Q&A: Gift Card Rules

What legal protections apply to gift cards?

What do the new federal rules governing the use of gift cards say?

In recent years consumer advocates have raised concerns over some of the practices associated with gift cards, including the amount of fees that can be assessed, and expiration dates. In the past many consumers had no idea whether their gift cards had an expiration date, or if they had lost some of their value if they were not used within a short period of time. Even where fees or terms were disclosed, the disclosures typically were neither clear nor conspicuous.

Last year Congress responded to these concerns by enacting the “Credit Card Accountability Responsibility and Disclosure Act of 2009″ (also called the ”Credit CARD Act of 2009″). The Act provides consumers with significant new protections in the use of gift cards and apply to the following two types of gift cards sold on or after August 22, 2010:

  • Store gift cards, which can be used only at a particular store or group of stores, such as a book store, restaurant, or clothing retailer.
  • Gift cards with a MasterCard, Visa, American Express, or Discover brand logo. These cards generally can be used wherever the brand is accepted.

Here is a summary of the new protections that apply to cards sold on or after August 22, 2010:

  • Limits on expiration dates. The money on your gift card will be good for at least five years from the date the card is purchased. Any money that might be added to the card at a later date must also be good for at least five years.
  • Replacement cards. If your gift card has an expiration date you still may be able to use unspent money that is left on the card after the card expires. Check your card to see if expiration dates apply.
  • Fees disclosed. All fees must be clearly disclosed on the gift card or its packaging.
  • Limits on fees. Gift card fees typically are subtracted from the money on the card. Under the new rules, many gift card fees are limited. Generally, fees can be charged if you haven’t used your card for at least one year, and you are only charged one fee per month. These restrictions apply to fees such as (1) dormancy or inactivity fees for not using your card; (2) fees for using your card (sometimes called usage fees); (3) fees for adding money to your card; and (4) maintenance fees.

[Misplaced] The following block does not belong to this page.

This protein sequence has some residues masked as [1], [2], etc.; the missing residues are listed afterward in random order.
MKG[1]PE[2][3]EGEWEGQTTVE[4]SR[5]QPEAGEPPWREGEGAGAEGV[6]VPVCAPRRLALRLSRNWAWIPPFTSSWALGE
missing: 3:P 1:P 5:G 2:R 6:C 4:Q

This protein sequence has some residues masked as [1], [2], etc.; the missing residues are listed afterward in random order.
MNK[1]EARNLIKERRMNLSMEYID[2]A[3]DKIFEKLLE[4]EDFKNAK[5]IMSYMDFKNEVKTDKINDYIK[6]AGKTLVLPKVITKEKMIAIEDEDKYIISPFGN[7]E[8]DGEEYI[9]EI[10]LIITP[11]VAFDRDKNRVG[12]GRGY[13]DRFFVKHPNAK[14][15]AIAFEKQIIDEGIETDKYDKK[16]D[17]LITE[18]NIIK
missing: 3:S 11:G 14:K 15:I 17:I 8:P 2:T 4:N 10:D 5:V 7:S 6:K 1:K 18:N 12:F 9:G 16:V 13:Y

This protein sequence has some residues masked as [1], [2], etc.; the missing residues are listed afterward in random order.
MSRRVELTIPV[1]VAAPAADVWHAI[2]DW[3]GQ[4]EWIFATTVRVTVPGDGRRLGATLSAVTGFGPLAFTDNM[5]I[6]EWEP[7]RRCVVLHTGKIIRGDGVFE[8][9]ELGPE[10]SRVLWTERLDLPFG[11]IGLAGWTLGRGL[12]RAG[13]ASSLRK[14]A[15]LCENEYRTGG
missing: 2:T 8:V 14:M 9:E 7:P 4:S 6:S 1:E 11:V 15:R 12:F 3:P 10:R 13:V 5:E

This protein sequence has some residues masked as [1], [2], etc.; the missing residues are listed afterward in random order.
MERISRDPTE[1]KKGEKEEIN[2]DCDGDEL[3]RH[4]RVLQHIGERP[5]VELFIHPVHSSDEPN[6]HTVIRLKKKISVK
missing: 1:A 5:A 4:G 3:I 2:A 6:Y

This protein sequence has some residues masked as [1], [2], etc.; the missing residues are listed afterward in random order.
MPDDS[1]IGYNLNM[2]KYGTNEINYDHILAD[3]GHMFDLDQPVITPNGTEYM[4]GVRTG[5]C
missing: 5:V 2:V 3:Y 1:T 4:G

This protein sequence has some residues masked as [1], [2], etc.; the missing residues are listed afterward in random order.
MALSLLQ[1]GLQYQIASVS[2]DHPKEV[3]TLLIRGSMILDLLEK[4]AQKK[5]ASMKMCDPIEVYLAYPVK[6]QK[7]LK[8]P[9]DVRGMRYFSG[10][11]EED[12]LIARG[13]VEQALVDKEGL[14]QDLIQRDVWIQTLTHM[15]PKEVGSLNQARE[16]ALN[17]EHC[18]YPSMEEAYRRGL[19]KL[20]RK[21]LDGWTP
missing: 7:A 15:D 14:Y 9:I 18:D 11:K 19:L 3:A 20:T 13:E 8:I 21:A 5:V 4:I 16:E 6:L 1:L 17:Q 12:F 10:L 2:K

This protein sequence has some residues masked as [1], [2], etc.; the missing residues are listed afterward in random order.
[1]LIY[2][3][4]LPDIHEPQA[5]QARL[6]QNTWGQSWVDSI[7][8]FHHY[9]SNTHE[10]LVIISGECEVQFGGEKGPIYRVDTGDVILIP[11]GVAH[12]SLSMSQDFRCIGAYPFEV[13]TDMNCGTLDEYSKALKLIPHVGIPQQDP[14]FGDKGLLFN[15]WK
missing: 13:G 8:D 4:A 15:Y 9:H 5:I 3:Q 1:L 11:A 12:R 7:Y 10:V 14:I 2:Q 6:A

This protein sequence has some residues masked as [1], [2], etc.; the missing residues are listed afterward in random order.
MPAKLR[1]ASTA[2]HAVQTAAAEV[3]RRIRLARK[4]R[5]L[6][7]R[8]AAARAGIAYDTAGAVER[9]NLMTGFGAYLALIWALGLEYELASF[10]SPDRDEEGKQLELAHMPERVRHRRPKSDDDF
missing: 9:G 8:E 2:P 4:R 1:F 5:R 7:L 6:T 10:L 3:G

You can still be charged a fee to purchase the card and certain other fees, such as a fee to replace a lost or stolen card. Make sure you read the card disclosure carefully to know what fees your card may have.

These new rules apply only to gift cards, which are just one type of prepaid card. The new rules do not cover other types of prepaid cards, such reloadable prepaid cards that are not intended for gift-giving purposes, and cards that are given as a reward or as part of a promotion. Regardless, you must be clearly informed of any expiration dates or fees for these cards.

Richard R. Hammar is an attorney, CPA and author specializing in legal and tax issues for churches and clergy.

This content is designed to provide accurate and authoritative information in regard to the subject matter covered. It is sold with the understanding that the publisher is not engaged in rendering legal, accounting, or other professional service. If legal advice or other expert assistance is required, the services of a competent professional person should be sought. "From a Declaration of Principles jointly adopted by a Committee of the American Bar Association and a Committee of Publishers and Associations." Due to the nature of the U.S. legal system, laws and regulations constantly change. The editors encourage readers to carefully search the site for all content related to the topic of interest and consult qualified local counsel to verify the status of specific statutes, laws, regulations, and precedential court holdings.

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